We are entering a domain where looms a lost decade of income, growth and opportunity – and maybe it's time to address that fact. Yes, the stock market is high, social-media types are rolling in billions, and asset inflation now extends to the residential home, the one investment where the middle and upper-middle classes can make a "killing." But, overall, everyone but the wealthy – the top 7 percent – are continuing to get pummeled, notes a recent Pew study.
Actually, it's worse than that in terms of the great progressive value, "equality." Hurt particularly has been the middle class – whatever the ethnicity – whose jobs have been decreasing most rapidly, while much of the new employment is in very low-paid work. In reality, many of the major metro regions with the greatest degree of inequality are in deep-blue states like California, New York or, in the belly of the beast, Washington D.C.
But, outside of pontificating, neither political party is ready to address this issue. Under an alliance of the ostensible "party of the people" and the corporate serfs of the Republican Party, Wall Street, arguably the primary felon of the Great Recession, has been protected from any serious reform. Indeed, with Federal Reserve Chairman Ben Bernanke essentially giving it free money, the financial industry gets to party on, while middle-class incomes stagnate or fall.
All most of us are left with is the hopeful upside in housing, but this boom is being fueled largely by investors, including some investment interests who fueled the previous bubble. Meanwhile, in California and other states, the pipeline for new housing, particularly the single-family homes preferred by the vast majority of people, faces an ever-more rigorous regulatory torture test.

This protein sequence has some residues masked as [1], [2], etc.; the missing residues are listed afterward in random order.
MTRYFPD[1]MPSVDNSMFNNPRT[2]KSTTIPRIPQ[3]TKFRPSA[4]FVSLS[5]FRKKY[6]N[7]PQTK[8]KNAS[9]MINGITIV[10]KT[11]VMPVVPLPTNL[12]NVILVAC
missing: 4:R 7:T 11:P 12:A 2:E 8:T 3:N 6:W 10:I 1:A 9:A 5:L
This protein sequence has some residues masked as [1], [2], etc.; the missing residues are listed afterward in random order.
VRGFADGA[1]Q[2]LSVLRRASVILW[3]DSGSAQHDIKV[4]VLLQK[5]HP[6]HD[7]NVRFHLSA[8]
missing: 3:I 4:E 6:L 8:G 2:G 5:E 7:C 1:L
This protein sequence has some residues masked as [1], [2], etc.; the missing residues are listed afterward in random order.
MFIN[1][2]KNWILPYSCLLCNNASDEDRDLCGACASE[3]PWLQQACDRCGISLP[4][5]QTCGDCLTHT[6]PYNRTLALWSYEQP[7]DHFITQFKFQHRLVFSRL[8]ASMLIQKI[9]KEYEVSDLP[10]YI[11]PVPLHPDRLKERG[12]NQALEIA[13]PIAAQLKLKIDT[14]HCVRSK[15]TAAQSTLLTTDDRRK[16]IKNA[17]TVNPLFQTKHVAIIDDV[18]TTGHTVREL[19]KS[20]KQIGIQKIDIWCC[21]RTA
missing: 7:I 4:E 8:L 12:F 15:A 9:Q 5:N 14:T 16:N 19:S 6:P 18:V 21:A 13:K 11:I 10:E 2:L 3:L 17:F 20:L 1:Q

The entire political system reflects the growing class divisions in our society. Essentially, it is devolving into a battle between two factions – the tech oligarchs, allied with the public sector and much of academia, against the old power structure of agribusiness, energy, manufacturing and consumer products, including housing. It is a conflict that holds little promise.
Like Skynet in the "Terminator" films, the Silicon Valley billionaires, and their counterparts in places like Seattle, are now conscious of their real and potential power. "Politics for me is the most obvious area [to be disrupted by the Web]," suggests former Facebook President Sean Parker.
The success with which the tech industry assisted President Obama's re-election effort offers clear support for Parker's assertion. In addition, the tech oligarchs have lots of quick money – of the world's 29 billionaires under age 40, 10 come from the tech sector.
Perhaps more important still, unlike most of American business, the tech oligarchs are widely beloved by much of the population. As Christopher Lasch noted, modern society teaches "people to want a never-ending supply of new toys." People love their toys, and as long as Apple, Google and the rest keep supplying them, those firms are likely to remain something of American heroes.
Yet, for the most part, these people – including those in the entertainment sector – are not generating lots of middle-wage jobs, or any at all. Over the past decade, the information sector has lost more than 850,000 jobs. Social-media firms do not employ very many people overall; and many of their employees do not require high salaries as long as they get to play in the glitiziest sandbox. There are still 40,000 fewer people working in Silicon Valley than in 2001.
In contrast, energy continues to create a high number of good-paying jobs – 200,000 in Texas alone – for both white- and blue-collar professions. Manufacturing has made a modest recovery, and there are at least some stirrings in construction, as well. Oil riggers, machine-tool firms and suburban homebuilders may not often be celebrated, but they certainly do more for the middle-class economy, at least in terms of jobs, than the tech oligarchs.